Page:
Neuroscientist Sam Harris criticized Haidt by arguing that Haidt's defense of religion ends up justifying human sacrifice and superstition. In chapter 9 of The Happiness Hypothesis, Haidt extends a comprehensive inquiry on the role of religion in society, concluding, merely, that the scientific community should recognize the evolutionary origins of religiosity, and accept its potential cognitive implications (p. 211).[33]

Social psychologist John Jost wrote that Haidt "mocks the liberal vision of a tolerant, pluralistic, civil society, but, ironically, this is precisely where he wants to end up."[34]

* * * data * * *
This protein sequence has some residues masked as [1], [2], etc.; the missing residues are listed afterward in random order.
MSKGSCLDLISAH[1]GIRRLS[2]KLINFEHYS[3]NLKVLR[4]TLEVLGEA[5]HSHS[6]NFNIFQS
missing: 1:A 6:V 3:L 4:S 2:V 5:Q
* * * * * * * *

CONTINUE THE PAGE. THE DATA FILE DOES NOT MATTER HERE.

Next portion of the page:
Journalist Chris Hedges wrote a review of The Righteous Mind in which he accused Haidt of supporting "social Darwinism".[35] In his response, Haidt disagreed with Hedges's reading of the book, most notably that Hedges took quotations from conservatives and inappropriately attributed them to Haidt.[36]

Recently, Haidt has co-written some articles for newspapers and magazines about campus culture at American universities which have received mixed reactions, such as "The Coddling of the American Mind"[37][38][39] and "Hard Truths About Race on Campus" [40][41]



Selected publications

  • Haidt, J., Koller, S., & Dias, M. (1993). Affect, culture, and morality, or is it wrong to eat your dog? Journal of Personality and Social Psychology, 65, 613-628.
  • Haidt, J . (2001). The emotional dog and its rational tail: A social intuitionist approach to moral judgment. Psychological Review. 108, 814-834.
  • Wheatley, T., & Haidt, J. (2005). Hypnotic disgust makes moral judgments more severe. Psychological Science, 16, 780-784.